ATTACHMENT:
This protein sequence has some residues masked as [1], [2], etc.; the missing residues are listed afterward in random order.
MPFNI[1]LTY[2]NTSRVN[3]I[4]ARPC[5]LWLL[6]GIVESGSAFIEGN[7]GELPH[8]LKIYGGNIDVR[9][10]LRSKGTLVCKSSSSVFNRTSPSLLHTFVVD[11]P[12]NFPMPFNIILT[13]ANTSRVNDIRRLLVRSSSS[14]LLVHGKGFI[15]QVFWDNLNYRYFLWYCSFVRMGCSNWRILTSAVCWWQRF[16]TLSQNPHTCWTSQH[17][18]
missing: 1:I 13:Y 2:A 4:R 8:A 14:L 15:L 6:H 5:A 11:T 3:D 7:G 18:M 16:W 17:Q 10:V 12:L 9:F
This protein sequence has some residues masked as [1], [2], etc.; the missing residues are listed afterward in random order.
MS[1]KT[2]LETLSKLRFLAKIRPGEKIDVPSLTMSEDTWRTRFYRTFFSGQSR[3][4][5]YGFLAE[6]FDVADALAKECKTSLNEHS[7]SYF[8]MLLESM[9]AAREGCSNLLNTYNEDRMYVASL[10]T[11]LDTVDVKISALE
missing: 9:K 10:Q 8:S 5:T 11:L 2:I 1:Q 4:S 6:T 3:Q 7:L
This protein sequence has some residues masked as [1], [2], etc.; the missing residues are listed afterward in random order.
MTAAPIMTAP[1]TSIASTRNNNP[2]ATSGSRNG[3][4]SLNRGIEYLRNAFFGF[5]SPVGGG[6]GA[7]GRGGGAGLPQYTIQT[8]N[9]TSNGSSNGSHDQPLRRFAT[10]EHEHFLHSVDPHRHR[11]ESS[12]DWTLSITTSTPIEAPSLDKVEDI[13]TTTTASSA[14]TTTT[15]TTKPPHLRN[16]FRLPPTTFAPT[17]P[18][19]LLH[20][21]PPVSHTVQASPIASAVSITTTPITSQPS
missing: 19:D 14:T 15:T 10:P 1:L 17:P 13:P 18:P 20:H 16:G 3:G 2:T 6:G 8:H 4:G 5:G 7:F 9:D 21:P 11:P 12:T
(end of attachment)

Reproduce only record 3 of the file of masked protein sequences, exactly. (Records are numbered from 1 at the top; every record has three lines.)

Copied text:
This protein sequence has some residues masked as [1], [2], etc.; the missing residues are listed afterward in random order.
MTAAPIMTAP[1]TSIASTRNNNP[2]ATSGSRNG[3][4]SLNRGIEYLRNAFFGF[5]SPVGGG[6]GA[7]GRGGGAGLPQYTIQT[8]N[9]TSNGSSNGSHDQPLRRFAT[10]EHEHFLHSVDPHRHR[11]ESS[12]DWTLSITTSTPIEAPSLDKVEDI[13]TTTTASSA[14]TTTT[15]TTKPPHLRN[16]FRLPPTTFAPT[17]P[18][19]LLH[20][21]PPVSHTVQASPIASAVSITTTPITSQPS
missing: 19:D 14:T 15:T 10:P 1:L 17:P 13:P 18:P 20:H 16:G 3:G 2:T 6:G 8:H 4:G 5:G 7:F 9:D 21:P 11:P 12:T